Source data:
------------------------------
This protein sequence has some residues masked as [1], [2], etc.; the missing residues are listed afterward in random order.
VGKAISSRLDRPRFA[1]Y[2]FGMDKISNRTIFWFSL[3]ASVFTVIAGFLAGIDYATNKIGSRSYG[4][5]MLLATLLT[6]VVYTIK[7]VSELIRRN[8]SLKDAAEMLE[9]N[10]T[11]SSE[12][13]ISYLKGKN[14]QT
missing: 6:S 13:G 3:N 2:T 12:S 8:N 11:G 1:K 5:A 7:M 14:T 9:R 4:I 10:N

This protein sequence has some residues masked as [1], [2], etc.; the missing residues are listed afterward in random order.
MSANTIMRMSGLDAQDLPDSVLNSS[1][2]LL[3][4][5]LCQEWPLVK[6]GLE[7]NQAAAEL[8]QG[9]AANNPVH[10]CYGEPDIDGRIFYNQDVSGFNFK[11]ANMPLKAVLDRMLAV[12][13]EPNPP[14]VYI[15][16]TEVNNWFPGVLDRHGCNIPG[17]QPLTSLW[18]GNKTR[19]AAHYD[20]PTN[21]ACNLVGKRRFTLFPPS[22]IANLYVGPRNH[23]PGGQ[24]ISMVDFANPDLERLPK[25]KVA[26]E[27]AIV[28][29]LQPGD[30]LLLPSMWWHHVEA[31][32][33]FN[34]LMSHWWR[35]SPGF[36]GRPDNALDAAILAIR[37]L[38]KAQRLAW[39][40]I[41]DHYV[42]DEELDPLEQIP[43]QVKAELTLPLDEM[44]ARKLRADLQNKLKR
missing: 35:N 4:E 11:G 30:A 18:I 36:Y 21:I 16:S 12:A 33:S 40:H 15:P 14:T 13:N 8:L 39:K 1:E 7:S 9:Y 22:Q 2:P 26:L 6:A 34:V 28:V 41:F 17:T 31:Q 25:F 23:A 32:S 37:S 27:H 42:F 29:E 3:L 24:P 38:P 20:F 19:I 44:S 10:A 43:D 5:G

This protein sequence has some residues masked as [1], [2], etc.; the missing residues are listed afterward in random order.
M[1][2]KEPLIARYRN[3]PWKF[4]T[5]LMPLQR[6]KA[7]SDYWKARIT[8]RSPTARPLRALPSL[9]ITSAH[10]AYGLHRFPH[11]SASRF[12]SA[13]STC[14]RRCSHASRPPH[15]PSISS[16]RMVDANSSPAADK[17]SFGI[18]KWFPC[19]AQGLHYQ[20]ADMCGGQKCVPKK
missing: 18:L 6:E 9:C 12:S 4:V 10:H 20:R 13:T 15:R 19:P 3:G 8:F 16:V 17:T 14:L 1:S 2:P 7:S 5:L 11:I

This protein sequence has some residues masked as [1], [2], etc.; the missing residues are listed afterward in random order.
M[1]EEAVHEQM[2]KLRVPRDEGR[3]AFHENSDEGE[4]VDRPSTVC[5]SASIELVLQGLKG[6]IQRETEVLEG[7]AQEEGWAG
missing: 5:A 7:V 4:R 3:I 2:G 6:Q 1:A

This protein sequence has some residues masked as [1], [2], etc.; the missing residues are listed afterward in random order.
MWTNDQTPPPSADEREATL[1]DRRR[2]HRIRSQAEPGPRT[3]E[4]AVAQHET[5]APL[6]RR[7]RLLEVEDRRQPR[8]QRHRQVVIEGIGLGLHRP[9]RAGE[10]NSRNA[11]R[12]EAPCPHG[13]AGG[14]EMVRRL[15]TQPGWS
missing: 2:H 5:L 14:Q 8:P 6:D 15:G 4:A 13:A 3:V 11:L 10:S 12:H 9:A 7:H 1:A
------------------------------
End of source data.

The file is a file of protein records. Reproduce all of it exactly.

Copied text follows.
This protein sequence has some residues masked as [1], [2], etc.; the missing residues are listed afterward in random order.
VGKAISSRLDRPRFA[1]Y[2]FGMDKISNRTIFWFSL[3]ASVFTVIAGFLAGIDYATNKIGSRSYG[4][5]MLLATLLT[6]VVYTIK[7]VSELIRRN[8]SLKDAAEMLE[9]N[10]T[11]SSE[12][13]ISYLKGKN[14]QT
missing: 6:S 13:G 3:N 2:T 12:S 8:N 11:G 1:K 5:A 7:M 14:T 9:R 4:I 10:N

This protein sequence has some residues masked as [1], [2], etc.; the missing residues are listed afterward in random order.
MSANTIMRMSGLDAQDLPDSVLNSS[1][2]LL[3][4][5]LCQEWPLVK[6]GLE[7]NQAAAEL[8]QG[9]AANNPVH[10]CYGEPDIDGRIFYNQDVSGFNFK[11]ANMPLKAVLDRMLAV[12][13]EPNPP[14]VYI[15][16]TEVNNWFPGVLDRHGCNIPG[17]QPLTSLW[18]GNKTR[19]AAHYD[20]PTN[21]ACNLVGKRRFTLFPPS[22]IANLYVGPRNH[23]PGGQ[24]ISMVDFANPDLERLPK[25]KVA[26]E[27]AIV[28][29]LQPGD[30]LLLPSMWWHHVEA[31][32][33]FN[34]LMSHWWR[35]SPGF[36]GRPDNALDAAILAIR[37]L[38]KAQRLAW[39][40]I[41]DHYV[42]DEELDPLEQIP[43]QVKAELTLPLDEM[44]ARKLRADLQNKLKR
missing: 35:N 4:E 11:G 30:A 18:I 36:Y 21:I 16:S 12:A 33:S 40:H 15:P 14:T 13:N 8:L 39:K 1:E 7:S 9:Y 22:Q 2:P 26:L 6:A 34:V 28:V 41:F 17:T 31:Q 25:F 23:A 32:S 37:S 27:H 42:F 29:E 3:L 24:P 38:P 20:F 19:I 44:S 10:A 43:D 5:G

This protein sequence has some residues masked as [1], [2], etc.; the missing residues are listed afterward in random order.
M[1][2]KEPLIARYRN[3]PWKF[4]T[5]LMPLQR[6]KA[7]SDYWKARIT[8]RSPTARPLRALPSL[9]ITSAH[10]AYGLHRFPH[11]SASRF[12]SA[13]STC[14]RRCSHASRPPH[15]PSISS[16]RMVDANSSPAADK[17]SFGI[18]KWFPC[19]AQGLHYQ[20]ADMCGGQKCVPKK
missing: 18:L 6:E 9:C 12:S 4:V 10:H 20:R 13:T 15:R 19:P 3:G 8:F 16:V 17:T 14:L 1:S 2:P 7:S 5:L 11:I

This protein sequence has some residues masked as [1], [2], etc.; the missing residues are listed afterward in random order.
M[1]EEAVHEQM[2]KLRVPRDEGR[3]AFHENSDEGE[4]VDRPSTVC[5]SASIELVLQGLKG[6]IQRETEVLEG[7]AQEEGWAG
missing: 5:A 7:V 4:R 3:I 2:G 6:Q 1:A

This protein sequence has some residues masked as [1], [2], etc.; the missing residues are listed afterward in random order.
MWTNDQTPPPSADEREATL[1]DRRR[2]HRIRSQAEPGPRT[3]E[4]AVAQHET[5]APL[6]RR[7]RLLEVEDRRQPR[8]QRHRQVVIEGIGLGLHRP[9]RAGE[10]NSRNA[11]R[12]EAPCPHG[13]AGG[14]EMVRRL[15]TQPGWS
missing: 2:H 5:L 14:Q 8:P 6:D 15:G 4:A 13:A 3:V 11:L 10:S 12:H 9:A 7:H 1:A